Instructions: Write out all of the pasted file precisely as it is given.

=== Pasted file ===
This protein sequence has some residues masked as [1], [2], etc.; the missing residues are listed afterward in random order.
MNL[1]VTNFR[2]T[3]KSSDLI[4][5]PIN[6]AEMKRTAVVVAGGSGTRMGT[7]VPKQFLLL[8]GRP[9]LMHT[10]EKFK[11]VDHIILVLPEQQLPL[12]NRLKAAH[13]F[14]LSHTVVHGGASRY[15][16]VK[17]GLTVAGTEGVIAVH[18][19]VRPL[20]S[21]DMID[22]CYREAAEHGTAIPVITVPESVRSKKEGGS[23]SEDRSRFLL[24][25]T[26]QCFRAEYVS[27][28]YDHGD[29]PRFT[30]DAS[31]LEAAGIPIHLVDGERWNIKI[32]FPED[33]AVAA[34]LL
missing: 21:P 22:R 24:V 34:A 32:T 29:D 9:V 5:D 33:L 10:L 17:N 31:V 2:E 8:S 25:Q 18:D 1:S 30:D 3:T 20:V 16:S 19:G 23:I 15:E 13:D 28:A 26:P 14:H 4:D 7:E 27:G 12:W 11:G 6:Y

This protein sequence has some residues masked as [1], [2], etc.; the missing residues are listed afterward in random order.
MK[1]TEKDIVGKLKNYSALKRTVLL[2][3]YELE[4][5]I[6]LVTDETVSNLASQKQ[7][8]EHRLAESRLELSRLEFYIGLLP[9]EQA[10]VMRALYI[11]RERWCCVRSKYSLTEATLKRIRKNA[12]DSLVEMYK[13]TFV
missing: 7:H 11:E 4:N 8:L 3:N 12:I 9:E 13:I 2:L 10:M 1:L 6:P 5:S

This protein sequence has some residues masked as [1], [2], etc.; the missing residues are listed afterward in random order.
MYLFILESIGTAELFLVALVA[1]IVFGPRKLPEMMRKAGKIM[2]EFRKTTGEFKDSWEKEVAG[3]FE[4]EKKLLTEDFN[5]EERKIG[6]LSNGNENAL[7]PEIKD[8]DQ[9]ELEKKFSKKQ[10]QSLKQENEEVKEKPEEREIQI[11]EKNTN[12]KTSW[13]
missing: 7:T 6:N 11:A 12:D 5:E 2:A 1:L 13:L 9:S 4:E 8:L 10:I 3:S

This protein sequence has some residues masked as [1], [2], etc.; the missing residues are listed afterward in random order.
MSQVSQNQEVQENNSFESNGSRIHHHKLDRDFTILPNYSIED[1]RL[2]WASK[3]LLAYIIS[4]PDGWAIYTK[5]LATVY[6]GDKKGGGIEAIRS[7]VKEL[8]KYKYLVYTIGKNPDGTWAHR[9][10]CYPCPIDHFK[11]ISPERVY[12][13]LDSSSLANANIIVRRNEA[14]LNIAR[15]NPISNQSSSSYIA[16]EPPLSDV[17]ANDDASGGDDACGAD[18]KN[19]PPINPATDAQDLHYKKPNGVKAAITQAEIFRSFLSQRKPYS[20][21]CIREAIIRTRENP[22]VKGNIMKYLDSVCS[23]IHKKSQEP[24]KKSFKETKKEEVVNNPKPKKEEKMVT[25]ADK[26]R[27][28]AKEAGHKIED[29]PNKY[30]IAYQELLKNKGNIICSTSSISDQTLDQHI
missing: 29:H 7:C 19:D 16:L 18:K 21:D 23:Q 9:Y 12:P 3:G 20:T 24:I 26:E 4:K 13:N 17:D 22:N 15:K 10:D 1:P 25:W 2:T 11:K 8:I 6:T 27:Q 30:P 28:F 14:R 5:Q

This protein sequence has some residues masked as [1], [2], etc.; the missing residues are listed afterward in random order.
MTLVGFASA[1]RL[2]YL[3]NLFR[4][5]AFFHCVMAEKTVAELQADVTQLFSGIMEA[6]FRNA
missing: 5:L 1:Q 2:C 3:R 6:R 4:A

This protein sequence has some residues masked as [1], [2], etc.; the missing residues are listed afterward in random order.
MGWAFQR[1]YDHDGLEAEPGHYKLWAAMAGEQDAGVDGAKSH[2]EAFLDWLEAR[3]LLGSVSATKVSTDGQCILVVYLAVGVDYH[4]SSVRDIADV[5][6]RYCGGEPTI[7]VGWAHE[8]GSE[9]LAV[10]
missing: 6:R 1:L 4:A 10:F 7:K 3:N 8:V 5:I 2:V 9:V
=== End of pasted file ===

This protein sequence has some residues masked as [1], [2], etc.; the missing residues are listed afterward in random order.
MNL[1]VTNFR[2]T[3]KSSDLI[4][5]PIN[6]AEMKRTAVVVAGGSGTRMGT[7]VPKQFLLL[8]GRP[9]LMHT[10]EKFK[11]VDHIILVLPEQQLPL[12]NRLKAAH[13]F[14]LSHTVVHGGASRY[15][16]VK[17]GLTVAGTEGVIAVH[18][19]VRPL[20]S[21]DMID[22]CYREAAEHGTAIPVITVPESVRSKKEGGS[23]SEDRSRFLL[24][25]T[26]QCFRAEYVS[27][28]YDHGD[29]PRFT[30]DAS[31]LEAAGIPIHLVDGERWNIKI[32]FPED[33]AVAA[34]LL
missing: 21:P 22:R 24:V 34:A 32:T 29:D 9:V 5:D 33:L 10:L 17:N 31:V 2:E 8:S 25:Q 18:D 1:S 30:D 3:T 20:V 16:S 19:G 23:I 15:E 13:D 28:A 26:P 14:H 4:D 7:E 27:G 12:W 11:G 6:Y

This protein sequence has some residues masked as [1], [2], etc.; the missing residues are listed afterward in random order.
MK[1]TEKDIVGKLKNYSALKRTVLL[2][3]YELE[4][5]I[6]LVTDETVSNLASQKQ[7][8]EHRLAESRLELSRLEFYIGLLP[9]EQA[10]VMRALYI[11]RERWCCVRSKYSLTEATLKRIRKNA[12]DSLVEMYK[13]TFV
missing: 7:H 11:E 4:N 8:L 3:N 12:I 9:E 13:I 2:L 10:M 1:L 6:P 5:S

This protein sequence has some residues masked as [1], [2], etc.; the missing residues are listed afterward in random order.
MYLFILESIGTAELFLVALVA[1]IVFGPRKLPEMMRKAGKIM[2]EFRKTTGEFKDSWEKEVAG[3]FE[4]EKKLLTEDFN[5]EERKIG[6]LSNGNENAL[7]PEIKD[8]DQ[9]ELEKKFSKKQ[10]QSLKQENEEVKEKPEEREIQI[11]EKNTN[12]KTSW[13]
missing: 7:T 6:N 11:A 12:D 5:E 2:A 1:L 13:L 9:S 4:E 8:L 10:I 3:S

This protein sequence has some residues masked as [1], [2], etc.; the missing residues are listed afterward in random order.
MSQVSQNQEVQENNSFESNGSRIHHHKLDRDFTILPNYSIED[1]RL[2]WASK[3]LLAYIIS[4]PDGWAIYTK[5]LATVY[6]GDKKGGGIEAIRS[7]VKEL[8]KYKYLVYTIGKNPDGTWAHR[9][10]CYPCPIDHFK[11]ISPERVY[12][13]LDSSSLANANIIVRRNEA[14]LNIAR[15]NPISNQSSSSYIA[16]EPPLSDV[17]ANDDASGGDDACGAD[18]KN[19]PPINPATDAQDLHYKKPNGVKAAITQAEIFRSFLSQRKPYS[20][21]CIREAIIRTRENP[22]VKGNIMKYLDSVCS[23]IHKKSQEP[24]KKSFKETKKEEVVNNPKPKKEEKMVT[25]ADK[26]R[27][28]AKEAGHKIED[29]PNKY[30]IAYQELLKNKGNIICSTSSISDQTLDQHI
missing: 29:H 7:C 19:D 16:L 18:K 21:D 23:Q 9:Y 12:P 3:G 20:T 24:I 26:E 4:K 13:N 17:D 22:N 15:K 10:D 1:P 25:W 2:T 11:K 8:I 6:T 27:Q 30:P 28:F 14:R 5:Q

This protein sequence has some residues masked as [1], [2], etc.; the missing residues are listed afterward in random order.
MTLVGFASA[1]RL[2]YL[3]NLFR[4][5]AFFHCVMAEKTVAELQADVTQLFSGIMEA[6]FRNA
missing: 5:L 1:Q 2:C 3:R 6:R 4:A

This protein sequence has some residues masked as [1], [2], etc.; the missing residues are listed afterward in random order.
MGWAFQR[1]YDHDGLEAEPGHYKLWAAMAGEQDAGVDGAKSH[2]EAFLDWLEAR[3]LLGSVSATKVSTDGQCILVVYLAVGVDYH[4]SSVRDIADV[5][6]RYCGGEPTI[7]VGWAHE[8]GSE[9]LAV[10]
missing: 6:R 1:L 4:A 10:F 7:K 3:N 8:V 5:I 2:V 9:V